Biologists make progress on plaice restocking program
FROM THE DEPARTMENT OF NATURAL RESOURCES OF SOUTH CAROLINA
CHARLESTON COUNTY – In May 2021, lawmakers funded the development of a storage program for young plaice in the state’s waterways. Biologists from the South Carolina Department of Natural Resources are now moving forward with the project, with plans for facility renovations, genetic sequencing, a collection of adult fish, and visits to plaice culture facilities underway. Southern plaice is one of the state’s most iconic and sought after saltwater fish. Biologists recently reported that the number of plaice in the area is at historically low levels, including in South Carolina. Lawmakers responded last spring with a series of legislative changes designed to combat decline, including stocking – which involves raising and releasing young fish into local waterways to help protect the wild population . Lawmakers also took the opportunity to increase some saltwater license fees; some of the money from some of the increased fees will support the new plaice seeding program.
The SCDNR storage program is one of the oldest in the country. For three decades, staff have followed an ethically responsible and ‘do no harm’ approach to the stocking of saltwater fish in coastal South Carolina waters, conducting extensive genetic research to ensure that the The stocking has no harmful effects on the existing wild population. This genetic information, coupled with long-term monitoring surveys from SCDNR that target plaice, allows biologists to determine the relationship between hatchery-reared fish and wild fish in state waters – and therefore the effectiveness of ‘a restocking program. SCDNR biologists initiated and refined the agency’s flagship red drum storage program over three decades, during which they released more than 30 million young red drums into estuaries across the state.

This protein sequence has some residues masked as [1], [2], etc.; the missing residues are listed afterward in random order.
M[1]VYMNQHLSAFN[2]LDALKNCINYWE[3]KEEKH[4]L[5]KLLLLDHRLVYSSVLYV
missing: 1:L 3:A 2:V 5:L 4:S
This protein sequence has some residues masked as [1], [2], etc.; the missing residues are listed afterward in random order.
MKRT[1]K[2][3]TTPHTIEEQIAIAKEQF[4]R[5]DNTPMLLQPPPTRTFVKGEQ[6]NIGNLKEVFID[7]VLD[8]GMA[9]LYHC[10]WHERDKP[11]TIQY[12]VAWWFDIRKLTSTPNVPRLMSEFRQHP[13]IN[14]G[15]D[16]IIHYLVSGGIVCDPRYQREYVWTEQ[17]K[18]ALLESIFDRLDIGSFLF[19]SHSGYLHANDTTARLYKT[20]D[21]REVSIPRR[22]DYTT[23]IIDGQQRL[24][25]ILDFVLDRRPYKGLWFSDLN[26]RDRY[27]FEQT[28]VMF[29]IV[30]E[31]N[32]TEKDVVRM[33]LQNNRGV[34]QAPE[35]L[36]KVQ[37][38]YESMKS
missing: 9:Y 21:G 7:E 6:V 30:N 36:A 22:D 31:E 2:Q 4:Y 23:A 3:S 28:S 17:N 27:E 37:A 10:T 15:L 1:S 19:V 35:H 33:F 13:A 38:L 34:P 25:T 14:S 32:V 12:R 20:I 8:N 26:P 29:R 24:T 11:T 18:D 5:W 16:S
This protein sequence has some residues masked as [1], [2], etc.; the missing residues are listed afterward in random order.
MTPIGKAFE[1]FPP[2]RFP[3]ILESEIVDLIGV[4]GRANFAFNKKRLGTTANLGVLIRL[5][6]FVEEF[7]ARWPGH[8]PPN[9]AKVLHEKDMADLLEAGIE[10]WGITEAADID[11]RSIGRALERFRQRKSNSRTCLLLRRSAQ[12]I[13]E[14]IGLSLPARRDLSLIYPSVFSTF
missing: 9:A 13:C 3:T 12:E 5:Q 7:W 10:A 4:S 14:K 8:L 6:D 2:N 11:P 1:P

Plaice, however, is a more delicate fish. Their short and unusually complicated life makes plaice more difficult to cultivate than species such as the red drum and cobia. Because they are groundfish, they also require more space than currently exists in the SCDNR facilities. Plans are therefore underway for major renovations to the Waddell Center, the SCDNR’s dedicated facility for storage research in Bluffton. Staff are also beginning to modernize the hatchery facilities at the Marine Resources Research Institute in Charleston to meet the needs of the program.
SCDNR biologists are expected to visit colleagues at two different facilities in Texas to learn more about the infrastructure used in their plaice seeding program. The Coastal Conservation Association South Carolina has generously offered to cover the costs of two of the three SCDNR staff who will be traveling to Texas.
âOver the past 20 to 30 years, several universities and facilities have worked intermittently with southern plaice,â said Associate Marine Scientist Dr. Aaron Watson, who will be part of the team traveling to Texas. âWe are excited to visit facilities that are in production and learn from the people who have faced and overcome many challenges that we know we will face here in South Carolina. “
The team also coordinated with collaborators from North Carolina to Florida to begin collecting genetic samples of plaice from across the region, as well as developed genetic tools that will later allow biologists to monitor efficacy. of the restocking program.
Finally, biologists have begun the exciting work of capturing and studying adult plaice, or spawning stock, which will eventually be used to spawn and produce young plaice for stocking.
Ethical seeding takes time – biologists believe they will complete basic research on genetics, life history and spawning within three to four years and begin the first small-scale experimental releases of young folds by the fifth year.
“While producing southern plaice at a scale for inventory enhancement represents a significant challenge, we are excited about the opportunities this program presents to improve protocols and expand our inventory enhancement footprint in the state.” said Dr Watson.